The pandemic has exacerbated the long-standing problem, with the Covid-19 death rate around 2.4 times higher in the poorest areas.
The research by the National Records of Scotland (NRS) found that as time has gone on, the imbalance between the most and least deprived has grown, in part because risk factors such as diabetes, obesity, and lung disease are more common in worse-off areas.
In the early stages of the pandemic, the figure stood at around 2.1.
The inequality gap was laid bare as daily Covid cases rose by more than 2,000 and a further seven coronavirus patients died.
Another 6,029 positive coronavirus cases were recorded in the 24 hours to Tuesday.
In total, 45,512 new tests were carried out and of these, 14.9 per cent were positive.
Julie Ramsay, a vital events statistician at NRS, explained: “Since the first registered Covid-19 death in March 2020, NRS has reported on over 10,500 such deaths.
"The pandemic has had a devastating impact on the lives of people across Scotland. But it is clear from our statistics that this impact has varied over time and across the country.
“We know that there have been two clear waves so far. Also, death rates in our most deprived communities were 2.4 times as high as those in our least deprived communities. This is a higher gap than the general mortality rate.”
The new NRS report into Scotland’s population found the death rate from all causes in the most deprived areas of Scotland stood at 1.9 times the rate in the nation’s least deprived areas.
The research also highlighted a “huge gap” in healthy life expectancy across the country.
Men born in the poorest areas can expect around 25 fewer years in good health compared to those in affluent parts of Scotland, with the gap exceeding 21 years among women.
The research found people in the most deprived areas were 18 times more likely to suffer a drug-related death, with the alcohol-specific death rate 4.3 times that in the least deprived areas.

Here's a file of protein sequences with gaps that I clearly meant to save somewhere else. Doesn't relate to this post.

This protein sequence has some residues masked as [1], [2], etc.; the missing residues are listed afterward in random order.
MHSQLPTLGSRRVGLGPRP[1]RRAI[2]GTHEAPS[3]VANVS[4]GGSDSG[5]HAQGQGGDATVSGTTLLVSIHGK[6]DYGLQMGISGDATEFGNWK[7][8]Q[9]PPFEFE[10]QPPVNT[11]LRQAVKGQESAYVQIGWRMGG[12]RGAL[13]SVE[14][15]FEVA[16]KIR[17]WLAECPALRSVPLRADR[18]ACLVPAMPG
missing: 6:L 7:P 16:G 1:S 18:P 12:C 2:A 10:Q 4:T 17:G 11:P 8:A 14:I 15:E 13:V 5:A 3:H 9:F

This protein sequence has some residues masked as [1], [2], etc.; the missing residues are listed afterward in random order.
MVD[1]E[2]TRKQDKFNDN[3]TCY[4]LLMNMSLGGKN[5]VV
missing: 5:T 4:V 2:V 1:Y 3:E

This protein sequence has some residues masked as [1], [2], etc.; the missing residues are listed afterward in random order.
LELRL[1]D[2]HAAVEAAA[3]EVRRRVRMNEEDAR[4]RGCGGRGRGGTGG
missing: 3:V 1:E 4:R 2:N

Pete Whitehouse, director of statistical services at NRS, said: “Our report on Scotland’s population in 2020 shows that the death rate from all causes in the most deprived areas of Scotland is nearly double the death rate of people in our least deprived areas.
“The difference in death rates is higher for drug-related deaths, alcohol-specific deaths, suicides, and Covid-19.
“People in more deprived areas can also expect far fewer years in good health. There is a 20-plus year gap in healthy life expectancy between people in the least and most deprived areas.”
A total of 585 people were in hospital with recently confirmed Covid-19 as of Tuesday, with 54 people in intensive care.
To date, 4,106,408 people have received their first dose of the coronavirus vaccination, while 3,680,761 have received their second dose.
The spike in Covid cases came after a record 7,113 positive tests were reported on Sunday. However, it is understood that figure may be artificially high as a larger proportion than usual of the specimens were processed more than 48 hours before due to backlogs and delays in the testing system.
Despite the rising case numbers, First Minister Nicola Sturgeon said last week that a “circuit breaker” was not currently being considered.
She urged businesses and individuals to continue complying with basic mitigations such as wearing face coverings and regularly washing hands.
It comes as the NRS published guidance ahead of next year’s Scottish census, which reveals that transgender individuals can self-identify without need for a gender recognition certificate (GRC).
The guidance, published on the census website, states: “If you are transgender the answer you give can be different from what is on your birth certificate. You do not need a GRC.
“If you are non-binary or you are not sure how to answer, you could use the sex registered on your official documents, such as your passport.”
Angus Robertson, Cabinet secretary for the constitution, said: “The publication of the guidance for the sex question provides welcome clarity for people filling in the census and supports participation by enabling all people across Scotland to complete the census next year.”